Kelly, Romney Introduce Legislation to Shore Up U.S. Military Supply Chains in Indo-Pacific

Would mitigate vulnerabilities in a potential contested logistics environment

This week, Senators Mark Kelly (D-AZ), member of the Armed Services Committee, and Mitt Romney (R-UT), ranking member of the Foreign Relations Subcommittee on East Asia and the Pacific, teamed up to introduce the Bolstering Indo-Pacific Capabilities Act, bipartisan legislation that would shore up U.S. military logistics lines and improve readiness, particularly in the Indo-Pacific. Specifically, the bill aims to help the Department of Defense (DOD) expand its ability to mitigate logistics vulnerabilities now to better enable operations should a conflict break out in the future. 

“Ensuring our military supply chains are resilient and robust is critical to our national security,” said Kelly. “As China’s military capabilities continue to expand, this legislation will help us address vulnerabilities and maintain our readiness in contested environments. By strengthening partnerships in the Indo-Pacific region, we can better support our troops and uphold our commitments to allies in the Indo-Pacific region.” 

“With each passing day, China’s military continues to improve and expand its capabilities—its ambitions are clear,” Senator Romney said. “In the event of a conflict in the Indo-Pacific, the United States could face challenges effectively moving personnel and equipment in an area that comprises about half of the earth’s surface. By bolstering and protecting supply lines now, the United States would be better able to address a potential contested logistics environment in the future.” 


China’s military is rapidly gaining the size and capabilities it needs to dominate the Indo-Pacific. This threat, in addition to vast geographic expanses of the region, means the United States could be forced to operate in a contested logistics environment in critical areas of the Indo-Pacific should a conflict break out.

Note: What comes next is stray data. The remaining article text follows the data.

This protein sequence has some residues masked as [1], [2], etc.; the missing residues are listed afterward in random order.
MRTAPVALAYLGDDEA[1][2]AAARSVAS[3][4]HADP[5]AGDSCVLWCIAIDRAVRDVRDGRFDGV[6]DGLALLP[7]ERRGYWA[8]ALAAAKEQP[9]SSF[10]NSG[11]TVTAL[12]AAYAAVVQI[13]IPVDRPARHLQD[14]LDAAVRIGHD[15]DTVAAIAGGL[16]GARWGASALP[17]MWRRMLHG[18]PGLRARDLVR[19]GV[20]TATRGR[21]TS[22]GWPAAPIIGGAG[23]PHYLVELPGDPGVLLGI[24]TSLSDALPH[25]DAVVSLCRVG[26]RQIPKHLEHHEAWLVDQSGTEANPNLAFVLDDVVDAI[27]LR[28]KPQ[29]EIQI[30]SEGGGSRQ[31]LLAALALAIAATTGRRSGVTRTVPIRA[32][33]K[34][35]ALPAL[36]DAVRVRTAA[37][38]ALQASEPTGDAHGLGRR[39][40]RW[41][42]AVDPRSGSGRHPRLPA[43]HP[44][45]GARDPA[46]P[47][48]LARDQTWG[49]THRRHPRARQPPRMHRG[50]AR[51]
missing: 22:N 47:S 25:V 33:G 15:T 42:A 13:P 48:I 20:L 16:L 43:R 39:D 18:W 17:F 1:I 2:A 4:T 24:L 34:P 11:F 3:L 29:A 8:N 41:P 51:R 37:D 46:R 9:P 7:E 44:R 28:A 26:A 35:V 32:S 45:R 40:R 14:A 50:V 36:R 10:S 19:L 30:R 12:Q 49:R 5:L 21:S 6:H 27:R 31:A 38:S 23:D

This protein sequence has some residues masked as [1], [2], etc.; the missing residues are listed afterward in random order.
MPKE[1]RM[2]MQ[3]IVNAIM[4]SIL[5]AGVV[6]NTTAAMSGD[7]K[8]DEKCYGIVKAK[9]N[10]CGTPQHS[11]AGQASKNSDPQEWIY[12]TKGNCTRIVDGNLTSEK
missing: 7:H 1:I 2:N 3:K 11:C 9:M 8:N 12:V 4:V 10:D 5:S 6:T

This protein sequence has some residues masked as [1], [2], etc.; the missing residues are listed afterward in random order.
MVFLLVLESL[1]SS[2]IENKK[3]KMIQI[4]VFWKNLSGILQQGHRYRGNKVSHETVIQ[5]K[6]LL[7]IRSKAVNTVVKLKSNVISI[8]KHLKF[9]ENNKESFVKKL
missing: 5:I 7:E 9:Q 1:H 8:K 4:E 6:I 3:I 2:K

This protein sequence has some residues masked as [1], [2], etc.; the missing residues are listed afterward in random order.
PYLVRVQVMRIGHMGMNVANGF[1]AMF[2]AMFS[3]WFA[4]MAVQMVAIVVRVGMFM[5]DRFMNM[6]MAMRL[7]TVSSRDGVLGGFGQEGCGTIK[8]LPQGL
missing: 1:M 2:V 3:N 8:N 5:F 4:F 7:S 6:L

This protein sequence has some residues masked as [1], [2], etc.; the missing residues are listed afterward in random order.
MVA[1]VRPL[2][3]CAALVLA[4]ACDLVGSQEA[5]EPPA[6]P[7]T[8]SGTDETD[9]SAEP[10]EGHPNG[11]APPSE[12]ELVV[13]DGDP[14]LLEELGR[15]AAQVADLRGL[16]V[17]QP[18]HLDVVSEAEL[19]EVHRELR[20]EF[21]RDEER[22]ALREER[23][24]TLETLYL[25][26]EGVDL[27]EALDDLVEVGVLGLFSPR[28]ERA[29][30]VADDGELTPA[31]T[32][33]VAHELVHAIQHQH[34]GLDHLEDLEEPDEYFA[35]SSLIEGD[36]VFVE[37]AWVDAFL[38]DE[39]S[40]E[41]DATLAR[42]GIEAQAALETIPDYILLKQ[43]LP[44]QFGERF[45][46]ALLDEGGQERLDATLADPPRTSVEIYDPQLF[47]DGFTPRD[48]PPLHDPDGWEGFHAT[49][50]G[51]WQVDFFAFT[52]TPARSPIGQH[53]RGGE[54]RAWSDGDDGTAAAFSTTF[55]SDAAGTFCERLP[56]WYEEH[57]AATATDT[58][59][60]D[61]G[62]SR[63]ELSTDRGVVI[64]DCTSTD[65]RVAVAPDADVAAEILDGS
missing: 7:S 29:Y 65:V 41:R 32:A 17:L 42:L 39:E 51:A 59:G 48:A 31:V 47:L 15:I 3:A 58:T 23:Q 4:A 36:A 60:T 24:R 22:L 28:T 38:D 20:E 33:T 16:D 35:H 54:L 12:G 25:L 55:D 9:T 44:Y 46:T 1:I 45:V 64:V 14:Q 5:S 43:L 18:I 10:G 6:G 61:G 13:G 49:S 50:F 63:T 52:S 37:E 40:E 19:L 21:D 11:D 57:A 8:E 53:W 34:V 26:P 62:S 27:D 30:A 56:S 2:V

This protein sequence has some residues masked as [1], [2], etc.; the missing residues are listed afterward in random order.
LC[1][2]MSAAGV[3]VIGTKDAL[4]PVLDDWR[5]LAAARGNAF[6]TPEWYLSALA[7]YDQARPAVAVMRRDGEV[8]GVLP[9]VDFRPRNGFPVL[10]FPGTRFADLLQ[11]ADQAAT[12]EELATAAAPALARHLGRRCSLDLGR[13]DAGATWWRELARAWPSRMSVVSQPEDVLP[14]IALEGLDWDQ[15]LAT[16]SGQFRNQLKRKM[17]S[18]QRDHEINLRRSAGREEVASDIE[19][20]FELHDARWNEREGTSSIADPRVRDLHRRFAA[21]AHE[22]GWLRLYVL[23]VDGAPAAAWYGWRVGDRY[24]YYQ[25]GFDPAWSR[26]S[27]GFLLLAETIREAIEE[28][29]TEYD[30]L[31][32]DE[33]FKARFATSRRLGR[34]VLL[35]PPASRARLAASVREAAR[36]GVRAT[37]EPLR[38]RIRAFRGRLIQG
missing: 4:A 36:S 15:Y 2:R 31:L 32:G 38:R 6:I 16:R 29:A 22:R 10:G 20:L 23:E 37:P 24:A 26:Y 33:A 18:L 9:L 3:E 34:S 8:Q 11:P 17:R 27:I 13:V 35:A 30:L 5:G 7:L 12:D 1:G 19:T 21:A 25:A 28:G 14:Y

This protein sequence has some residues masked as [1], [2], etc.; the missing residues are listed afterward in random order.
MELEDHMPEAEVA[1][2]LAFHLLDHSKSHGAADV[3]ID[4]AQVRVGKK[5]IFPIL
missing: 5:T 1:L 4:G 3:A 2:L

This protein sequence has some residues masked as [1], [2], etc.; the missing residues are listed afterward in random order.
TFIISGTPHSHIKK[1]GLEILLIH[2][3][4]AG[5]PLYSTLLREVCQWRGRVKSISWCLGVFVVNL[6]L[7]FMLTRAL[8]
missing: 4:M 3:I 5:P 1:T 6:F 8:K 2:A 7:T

A “contested logistics” environment refers to one in which an adversary presents challenges in all domains and directly targets our logistics operations, facilities, and activities. Threats to logistics could mean troops cannot be moved, equipment cannot be repaired, and ammunition cannot be resupplied. 

The Bolstering Indo-Pacific Capabilities Act would: 

  • Require a DOD review and report of contested logistics efforts across military departments to better inform Congress. 
  • Include Japan and South Korea in the group of allies (current DOD program includes Australia, Canada, New Zealand, and the United Kingdom) that could provide product support to the U.S. in a contested logistics environment. Receiving spare parts from allies would enable the U.S. to more efficiently and quickly repair its equipment in a conflict. 
  • Authorize DOD to conduct maintenance on certain surface vessels in foreign ports under the SWaRM program. The ability to repair and maintain ships plays a critical role in sustaining Navy readiness. 

Kelly has championed efforts to support the U.S. Maritime Industrial Base. In January, Kelly and Congressman Mike Waltz (R-FL-6) sent a bipartisan, bicameral letter to President Biden urging the administration to develop a whole-of-government maritime “de-risking” strategy to reduce reliance on Chinese shipbuilding and invest in the American shipbuilding and ship repair industry. In May, Kelly released Congressional Guidance for a National Maritime Strategy with Waltz, Congressman John Garamendi (D-CA-8), and Senator Marco Rubio (R-FL), which highlighted steps Congress should take to revitalize the maritime industrial base.  

Text of the legislation can be found here